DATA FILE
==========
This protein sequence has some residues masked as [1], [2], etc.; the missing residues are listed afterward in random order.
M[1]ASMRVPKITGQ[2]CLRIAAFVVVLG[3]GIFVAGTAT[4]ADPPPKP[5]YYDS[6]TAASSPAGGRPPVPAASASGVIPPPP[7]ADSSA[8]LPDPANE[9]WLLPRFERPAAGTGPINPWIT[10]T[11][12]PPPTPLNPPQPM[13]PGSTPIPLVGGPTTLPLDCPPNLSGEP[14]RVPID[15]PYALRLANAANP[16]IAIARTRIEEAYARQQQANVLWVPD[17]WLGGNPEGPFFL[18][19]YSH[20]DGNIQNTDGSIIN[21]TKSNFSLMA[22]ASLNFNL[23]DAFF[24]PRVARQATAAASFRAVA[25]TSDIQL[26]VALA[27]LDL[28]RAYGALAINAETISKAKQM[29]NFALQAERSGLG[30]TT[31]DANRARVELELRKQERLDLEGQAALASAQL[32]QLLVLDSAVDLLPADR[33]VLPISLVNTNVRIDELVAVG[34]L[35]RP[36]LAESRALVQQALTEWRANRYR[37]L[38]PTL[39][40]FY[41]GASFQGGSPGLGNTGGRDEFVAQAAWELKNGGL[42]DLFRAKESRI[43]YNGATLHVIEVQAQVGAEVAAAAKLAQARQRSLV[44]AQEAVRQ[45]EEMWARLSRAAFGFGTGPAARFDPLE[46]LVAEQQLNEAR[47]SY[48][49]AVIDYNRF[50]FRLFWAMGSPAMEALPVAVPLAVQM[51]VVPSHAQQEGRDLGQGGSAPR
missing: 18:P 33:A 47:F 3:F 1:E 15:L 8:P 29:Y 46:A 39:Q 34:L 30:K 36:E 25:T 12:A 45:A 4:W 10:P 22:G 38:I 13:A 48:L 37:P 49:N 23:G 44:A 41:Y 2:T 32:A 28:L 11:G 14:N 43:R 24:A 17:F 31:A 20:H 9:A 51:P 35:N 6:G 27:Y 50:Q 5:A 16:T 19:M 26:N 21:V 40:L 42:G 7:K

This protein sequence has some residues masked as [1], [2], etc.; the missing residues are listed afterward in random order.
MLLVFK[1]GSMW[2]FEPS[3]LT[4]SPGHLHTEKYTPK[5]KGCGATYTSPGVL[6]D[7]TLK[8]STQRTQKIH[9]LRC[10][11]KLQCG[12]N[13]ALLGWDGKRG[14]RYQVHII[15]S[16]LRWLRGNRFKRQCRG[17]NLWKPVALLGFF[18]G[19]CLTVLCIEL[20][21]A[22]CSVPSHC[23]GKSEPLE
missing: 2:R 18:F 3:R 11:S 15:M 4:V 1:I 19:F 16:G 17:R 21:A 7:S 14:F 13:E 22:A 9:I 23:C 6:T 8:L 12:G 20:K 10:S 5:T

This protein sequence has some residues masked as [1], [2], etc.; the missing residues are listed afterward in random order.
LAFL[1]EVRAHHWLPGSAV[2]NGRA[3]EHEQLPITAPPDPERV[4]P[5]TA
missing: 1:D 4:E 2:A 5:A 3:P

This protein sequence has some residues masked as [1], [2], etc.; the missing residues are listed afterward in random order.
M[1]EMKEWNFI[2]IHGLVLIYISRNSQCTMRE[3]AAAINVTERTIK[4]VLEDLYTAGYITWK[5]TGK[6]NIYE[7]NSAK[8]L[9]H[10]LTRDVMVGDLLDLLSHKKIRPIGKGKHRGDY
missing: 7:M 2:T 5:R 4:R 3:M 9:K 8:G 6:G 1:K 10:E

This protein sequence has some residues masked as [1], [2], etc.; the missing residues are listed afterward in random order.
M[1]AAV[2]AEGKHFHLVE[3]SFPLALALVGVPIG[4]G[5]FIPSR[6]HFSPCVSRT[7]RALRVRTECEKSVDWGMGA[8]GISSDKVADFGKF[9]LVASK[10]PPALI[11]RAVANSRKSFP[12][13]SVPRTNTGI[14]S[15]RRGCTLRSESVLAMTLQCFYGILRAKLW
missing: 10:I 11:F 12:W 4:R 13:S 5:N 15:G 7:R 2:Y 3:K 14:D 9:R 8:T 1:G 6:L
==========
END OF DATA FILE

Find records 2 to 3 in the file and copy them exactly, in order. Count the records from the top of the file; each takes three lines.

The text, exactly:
This protein sequence has some residues masked as [1], [2], etc.; the missing residues are listed afterward in random order.
MLLVFK[1]GSMW[2]FEPS[3]LT[4]SPGHLHTEKYTPK[5]KGCGATYTSPGVL[6]D[7]TLK[8]STQRTQKIH[9]LRC[10][11]KLQCG[12]N[13]ALLGWDGKRG[14]RYQVHII[15]S[16]LRWLRGNRFKRQCRG[17]NLWKPVALLGFF[18]G[19]CLTVLCIEL[20][21]A[22]CSVPSHC[23]GKSEPLE
missing: 2:R 18:F 3:R 11:S 15:M 4:V 1:I 19:F 16:G 17:R 21:A 7:S 14:F 13:E 22:A 9:I 23:C 6:T 8:L 12:G 20:K 10:S 5:T

This protein sequence has some residues masked as [1], [2], etc.; the missing residues are listed afterward in random order.
LAFL[1]EVRAHHWLPGSAV[2]NGRA[3]EHEQLPITAPPDPERV[4]P[5]TA
missing: 1:D 4:E 2:A 5:A 3:P